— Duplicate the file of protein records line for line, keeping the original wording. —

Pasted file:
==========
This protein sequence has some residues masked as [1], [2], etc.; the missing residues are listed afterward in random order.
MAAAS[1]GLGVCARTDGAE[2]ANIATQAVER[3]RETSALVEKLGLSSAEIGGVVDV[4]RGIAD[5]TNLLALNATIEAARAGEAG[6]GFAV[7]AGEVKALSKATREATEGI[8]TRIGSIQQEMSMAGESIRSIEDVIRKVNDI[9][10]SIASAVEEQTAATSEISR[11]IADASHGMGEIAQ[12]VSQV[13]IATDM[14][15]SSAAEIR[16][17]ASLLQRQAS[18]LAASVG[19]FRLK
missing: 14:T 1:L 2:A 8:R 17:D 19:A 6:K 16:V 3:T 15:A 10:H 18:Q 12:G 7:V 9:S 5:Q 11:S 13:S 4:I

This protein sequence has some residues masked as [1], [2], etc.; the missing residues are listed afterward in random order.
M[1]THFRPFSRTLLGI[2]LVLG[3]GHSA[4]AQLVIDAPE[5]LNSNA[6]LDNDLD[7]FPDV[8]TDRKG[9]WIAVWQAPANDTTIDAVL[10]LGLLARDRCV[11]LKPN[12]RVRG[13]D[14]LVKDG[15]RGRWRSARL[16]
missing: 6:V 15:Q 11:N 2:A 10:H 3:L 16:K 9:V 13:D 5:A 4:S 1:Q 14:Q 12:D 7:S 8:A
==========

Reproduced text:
This protein sequence has some residues masked as [1], [2], etc.; the missing residues are listed afterward in random order.
MAAAS[1]GLGVCARTDGAE[2]ANIATQAVER[3]RETSALVEKLGLSSAEIGGVVDV[4]RGIAD[5]TNLLALNATIEAARAGEAG[6]GFAV[7]AGEVKALSKATREATEGI[8]TRIGSIQQEMSMAGESIRSIEDVIRKVNDI[9][10]SIASAVEEQTAATSEISR[11]IADASHGMGEIAQ[12]VSQV[13]IATDM[14][15]SSAAEIR[16][17]ASLLQRQAS[18]LAASVG[19]FRLK
missing: 14:T 1:L 2:A 8:R 17:D 19:A 6:K 16:V 3:T 15:A 10:H 18:Q 12:G 7:V 9:S 5:Q 11:S 13:S 4:I

This protein sequence has some residues masked as [1], [2], etc.; the missing residues are listed afterward in random order.
M[1]THFRPFSRTLLGI[2]LVLG[3]GHSA[4]AQLVIDAPE[5]LNSNA[6]LDNDLD[7]FPDV[8]TDRKG[9]WIAVWQAPANDTTIDAVL[10]LGLLARDRCV[11]LKPN[12]RVRG[13]D[14]LVKDG[15]RGRWRSARL[16]
missing: 6:V 15:Q 11:N 2:A 10:H 3:L 16:K 9:V 13:D 5:A 4:S 1:Q 14:Q 12:D 7:S 8:A